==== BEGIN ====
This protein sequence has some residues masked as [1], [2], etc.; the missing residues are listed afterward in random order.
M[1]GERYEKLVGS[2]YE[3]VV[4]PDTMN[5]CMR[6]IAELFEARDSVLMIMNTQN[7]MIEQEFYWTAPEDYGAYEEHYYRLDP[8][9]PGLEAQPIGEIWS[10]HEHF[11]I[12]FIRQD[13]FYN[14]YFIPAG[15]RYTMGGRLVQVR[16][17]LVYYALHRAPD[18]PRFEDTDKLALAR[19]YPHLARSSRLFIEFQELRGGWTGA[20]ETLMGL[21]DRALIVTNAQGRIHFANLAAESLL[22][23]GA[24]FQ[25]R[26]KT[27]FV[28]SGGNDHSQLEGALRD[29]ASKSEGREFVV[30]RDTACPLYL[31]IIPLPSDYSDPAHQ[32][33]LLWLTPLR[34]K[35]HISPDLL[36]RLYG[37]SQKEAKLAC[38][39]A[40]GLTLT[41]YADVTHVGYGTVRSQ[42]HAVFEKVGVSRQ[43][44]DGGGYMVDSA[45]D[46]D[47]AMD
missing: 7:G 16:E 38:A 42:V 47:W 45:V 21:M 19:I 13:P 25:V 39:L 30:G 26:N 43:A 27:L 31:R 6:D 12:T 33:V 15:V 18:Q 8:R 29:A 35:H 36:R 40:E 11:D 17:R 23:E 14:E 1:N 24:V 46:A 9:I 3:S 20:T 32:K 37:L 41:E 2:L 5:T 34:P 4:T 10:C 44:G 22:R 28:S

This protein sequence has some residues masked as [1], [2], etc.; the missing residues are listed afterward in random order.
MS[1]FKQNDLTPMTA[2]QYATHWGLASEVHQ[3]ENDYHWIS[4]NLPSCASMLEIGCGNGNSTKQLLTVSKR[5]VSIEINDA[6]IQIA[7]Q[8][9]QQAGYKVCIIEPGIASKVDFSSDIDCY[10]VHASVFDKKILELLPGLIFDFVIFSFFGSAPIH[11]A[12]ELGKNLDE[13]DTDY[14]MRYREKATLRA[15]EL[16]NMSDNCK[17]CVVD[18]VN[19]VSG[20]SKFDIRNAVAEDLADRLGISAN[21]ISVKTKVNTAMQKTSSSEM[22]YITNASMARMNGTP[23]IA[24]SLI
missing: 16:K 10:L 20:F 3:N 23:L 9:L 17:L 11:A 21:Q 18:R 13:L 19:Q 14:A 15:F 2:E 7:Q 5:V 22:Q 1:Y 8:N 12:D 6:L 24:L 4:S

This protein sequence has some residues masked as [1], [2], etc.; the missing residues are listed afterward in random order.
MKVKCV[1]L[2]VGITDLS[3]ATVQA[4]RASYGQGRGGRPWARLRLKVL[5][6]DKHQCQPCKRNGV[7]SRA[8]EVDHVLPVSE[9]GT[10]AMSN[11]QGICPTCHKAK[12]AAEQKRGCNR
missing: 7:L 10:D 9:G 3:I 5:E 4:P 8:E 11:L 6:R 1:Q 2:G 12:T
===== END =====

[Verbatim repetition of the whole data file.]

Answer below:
This protein sequence has some residues masked as [1], [2], etc.; the missing residues are listed afterward in random order.
M[1]GERYEKLVGS[2]YE[3]VV[4]PDTMN[5]CMR[6]IAELFEARDSVLMIMNTQN[7]MIEQEFYWTAPEDYGAYEEHYYRLDP[8][9]PGLEAQPIGEIWS[10]HEHF[11]I[12]FIRQD[13]FYN[14]YFIPAG[15]RYTMGGRLVQVR[16][17]LVYYALHRAPD[18]PRFEDTDKLALAR[19]YPHLARSSRLFIEFQELRGGWTGA[20]ETLMGL[21]DRALIVTNAQGRIHFANLAAESLL[22][23]GA[24]FQ[25]R[26]KT[27]FV[28]SGGNDHSQLEGALRD[29]ASKSEGREFVV[30]RDTACPLYL[31]IIPLPSDYSDPAHQ[32][33]LLWLTPLR[34]K[35]HISPDLL[36]RLYG[37]SQKEAKLAC[38][39]A[40]GLTLT[41]YADVTHVGYGTVRSQ[42]HAVFEKVGVSRQ[43][44]DGGGYMVDSA[45]D[46]D[47]AMD
missing: 7:G 16:E 38:A 42:V 47:W 45:V 21:M 19:I 13:P 25:V 39:L 30:G 26:N 43:A 27:L 31:R 6:D 12:T 33:V 15:V 18:Q 8:R 29:A 35:H 36:R 40:E 11:D 17:R 23:E 14:E 1:N 24:V 46:A 9:I 3:S 20:T 32:K 37:L 41:E 2:L 5:T 34:P 4:T 10:C 44:G 22:R 28:S

This protein sequence has some residues masked as [1], [2], etc.; the missing residues are listed afterward in random order.
MS[1]FKQNDLTPMTA[2]QYATHWGLASEVHQ[3]ENDYHWIS[4]NLPSCASMLEIGCGNGNSTKQLLTVSKR[5]VSIEINDA[6]IQIA[7]Q[8][9]QQAGYKVCIIEPGIASKVDFSSDIDCY[10]VHASVFDKKILELLPGLIFDFVIFSFFGSAPIH[11]A[12]ELGKNLDE[13]DTDY[14]MRYREKATLRA[15]EL[16]NMSDNCK[17]CVVD[18]VN[19]VSG[20]SKFDIRNAVAEDLADRLGISAN[21]ISVKTKVNTAMQKTSSSEM[22]YITNASMARMNGTP[23]IA[24]SLI
missing: 16:K 10:L 20:F 3:N 23:L 9:L 17:L 11:A 21:Q 18:R 13:L 19:Q 14:A 15:F 2:E 7:Q 5:V 22:Q 1:Y 8:N 12:D 6:L 24:L 4:S

This protein sequence has some residues masked as [1], [2], etc.; the missing residues are listed afterward in random order.
MKVKCV[1]L[2]VGITDLS[3]ATVQA[4]RASYGQGRGGRPWARLRLKVL[5][6]DKHQCQPCKRNGV[7]SRA[8]EVDHVLPVSE[9]GT[10]AMSN[11]QGICPTCHKAK[12]AAEQKRGCNR
missing: 7:L 10:D 9:G 3:I 5:E 4:P 8:E 11:L 6:R 1:Q 2:G 12:T